The name source of the first Lynx is most likely any of a group of wildcats found throughout the Northern Hemisphere, most commonly known as the bobcat or wildcat; the second Lynx (S. P. 2) retained the name she carried at the time of her acquisition by the Navy; and the third Lynx (AK‑100) was named for a northern constellation between Auriga and Ursa Major.
(S. P. 2: tonnage 7; length 45'; beam 10'6"; draft 3'; speed 25 knots; complement 8; armament 1 1‑pounder)
Lynx -- a twin-screw wooden hull motorboat built in 1916 by George Lawley & Sons Corp., Neponset, Mass. and inspected at Boston, Mass., on 26 August 1916 -- was purchased by the Navy from Nathaniel F. Ayer, of Boston, on 21 April 1917; and commissioned on 9 July 1917, Ens. Arthur A. Thayer, USNRF, in command.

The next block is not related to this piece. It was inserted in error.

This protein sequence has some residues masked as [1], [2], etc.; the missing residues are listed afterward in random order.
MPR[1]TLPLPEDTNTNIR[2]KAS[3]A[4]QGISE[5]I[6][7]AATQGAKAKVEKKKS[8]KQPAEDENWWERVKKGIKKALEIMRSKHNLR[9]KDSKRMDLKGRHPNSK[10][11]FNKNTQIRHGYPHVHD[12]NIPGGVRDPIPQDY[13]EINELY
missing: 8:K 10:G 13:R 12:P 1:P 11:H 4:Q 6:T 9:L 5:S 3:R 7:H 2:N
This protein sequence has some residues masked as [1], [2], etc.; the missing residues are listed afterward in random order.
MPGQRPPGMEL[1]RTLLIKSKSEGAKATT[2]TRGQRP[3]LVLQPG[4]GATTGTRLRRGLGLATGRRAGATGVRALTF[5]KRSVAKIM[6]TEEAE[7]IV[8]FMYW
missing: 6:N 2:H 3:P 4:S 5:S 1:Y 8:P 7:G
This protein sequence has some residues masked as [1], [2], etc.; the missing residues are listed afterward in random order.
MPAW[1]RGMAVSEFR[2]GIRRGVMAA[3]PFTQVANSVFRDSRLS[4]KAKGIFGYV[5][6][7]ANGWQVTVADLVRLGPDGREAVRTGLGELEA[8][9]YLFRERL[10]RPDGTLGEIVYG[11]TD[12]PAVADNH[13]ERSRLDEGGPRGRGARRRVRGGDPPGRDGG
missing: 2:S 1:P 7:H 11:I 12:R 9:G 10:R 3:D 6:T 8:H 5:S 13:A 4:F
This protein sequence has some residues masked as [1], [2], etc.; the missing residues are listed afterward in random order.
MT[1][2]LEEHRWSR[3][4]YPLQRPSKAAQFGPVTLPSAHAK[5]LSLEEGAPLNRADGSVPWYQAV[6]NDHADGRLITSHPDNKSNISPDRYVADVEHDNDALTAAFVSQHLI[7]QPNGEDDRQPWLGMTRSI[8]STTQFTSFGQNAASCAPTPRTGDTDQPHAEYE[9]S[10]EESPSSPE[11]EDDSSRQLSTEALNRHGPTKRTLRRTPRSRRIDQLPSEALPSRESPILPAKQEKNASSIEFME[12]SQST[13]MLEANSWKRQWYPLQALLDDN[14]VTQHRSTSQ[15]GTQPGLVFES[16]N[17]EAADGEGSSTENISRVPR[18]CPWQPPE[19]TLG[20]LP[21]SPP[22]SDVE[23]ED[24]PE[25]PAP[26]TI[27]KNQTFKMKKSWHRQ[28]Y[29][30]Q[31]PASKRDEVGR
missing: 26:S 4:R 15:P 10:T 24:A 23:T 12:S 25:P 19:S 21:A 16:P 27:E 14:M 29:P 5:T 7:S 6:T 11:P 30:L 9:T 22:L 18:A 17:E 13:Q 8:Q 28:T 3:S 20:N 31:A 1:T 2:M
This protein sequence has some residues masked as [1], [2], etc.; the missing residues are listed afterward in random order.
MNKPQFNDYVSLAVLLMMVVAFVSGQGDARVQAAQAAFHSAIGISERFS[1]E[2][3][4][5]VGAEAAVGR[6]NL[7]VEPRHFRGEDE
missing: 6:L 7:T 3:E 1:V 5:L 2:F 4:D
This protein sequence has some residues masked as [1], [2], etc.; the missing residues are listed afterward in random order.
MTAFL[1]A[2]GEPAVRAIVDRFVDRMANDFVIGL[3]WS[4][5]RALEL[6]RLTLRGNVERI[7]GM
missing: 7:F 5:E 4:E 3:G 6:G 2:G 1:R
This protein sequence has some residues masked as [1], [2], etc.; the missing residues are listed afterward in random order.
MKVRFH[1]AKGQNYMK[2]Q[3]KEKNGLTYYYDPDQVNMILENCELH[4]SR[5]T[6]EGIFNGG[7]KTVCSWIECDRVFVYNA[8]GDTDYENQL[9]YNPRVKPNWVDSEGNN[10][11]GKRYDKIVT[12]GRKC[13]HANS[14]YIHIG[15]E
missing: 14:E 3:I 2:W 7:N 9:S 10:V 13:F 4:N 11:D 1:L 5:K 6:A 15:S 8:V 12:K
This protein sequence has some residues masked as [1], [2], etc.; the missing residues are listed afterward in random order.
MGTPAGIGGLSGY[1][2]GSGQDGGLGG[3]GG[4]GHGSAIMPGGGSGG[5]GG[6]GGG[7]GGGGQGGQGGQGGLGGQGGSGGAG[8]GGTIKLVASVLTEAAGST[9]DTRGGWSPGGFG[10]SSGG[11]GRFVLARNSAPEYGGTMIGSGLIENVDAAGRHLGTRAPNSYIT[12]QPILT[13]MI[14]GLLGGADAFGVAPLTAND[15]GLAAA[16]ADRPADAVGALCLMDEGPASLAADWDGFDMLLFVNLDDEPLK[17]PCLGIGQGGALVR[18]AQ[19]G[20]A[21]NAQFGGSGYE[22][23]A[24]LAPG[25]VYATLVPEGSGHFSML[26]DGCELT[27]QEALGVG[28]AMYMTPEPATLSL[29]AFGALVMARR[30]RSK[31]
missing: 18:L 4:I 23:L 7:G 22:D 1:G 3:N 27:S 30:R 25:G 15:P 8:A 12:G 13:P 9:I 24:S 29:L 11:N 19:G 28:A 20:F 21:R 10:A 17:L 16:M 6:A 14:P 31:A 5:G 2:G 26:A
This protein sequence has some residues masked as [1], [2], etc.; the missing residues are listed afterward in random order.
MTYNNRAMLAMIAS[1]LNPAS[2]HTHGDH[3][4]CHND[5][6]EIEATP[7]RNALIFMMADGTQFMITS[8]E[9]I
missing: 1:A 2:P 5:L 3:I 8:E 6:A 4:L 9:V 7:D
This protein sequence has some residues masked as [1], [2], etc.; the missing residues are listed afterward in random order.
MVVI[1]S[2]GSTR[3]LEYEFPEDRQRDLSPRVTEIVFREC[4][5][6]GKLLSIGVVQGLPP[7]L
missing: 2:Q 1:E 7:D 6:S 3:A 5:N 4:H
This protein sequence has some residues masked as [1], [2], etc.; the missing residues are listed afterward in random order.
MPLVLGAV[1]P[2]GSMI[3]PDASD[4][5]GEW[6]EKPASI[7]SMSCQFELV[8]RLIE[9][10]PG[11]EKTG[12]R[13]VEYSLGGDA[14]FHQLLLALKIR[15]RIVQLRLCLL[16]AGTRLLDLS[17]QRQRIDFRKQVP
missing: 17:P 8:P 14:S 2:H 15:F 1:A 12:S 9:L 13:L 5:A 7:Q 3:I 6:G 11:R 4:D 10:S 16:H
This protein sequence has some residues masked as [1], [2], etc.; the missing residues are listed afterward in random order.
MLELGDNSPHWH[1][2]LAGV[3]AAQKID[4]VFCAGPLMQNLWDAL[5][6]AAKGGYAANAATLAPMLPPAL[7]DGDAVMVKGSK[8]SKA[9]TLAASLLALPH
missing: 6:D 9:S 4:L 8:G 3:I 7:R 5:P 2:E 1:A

Lynx served as a patrol boat in the Second Naval District, Newport, until sailing to Europe for aviation duty abroad, having been assigned to that duty on 31 August 1917. Returning to the New York Navy Yard on 30 March 1919 on board the Naval Overseas Transportation Service cargo ship Sagahadoc (Id. No. 3311), Lynx was condemned to be burned after a survey and an appraisal on 24 May 1919. Lynx was stricken from the Naval Register 24 August 1919, and was burned on 4 September 1919.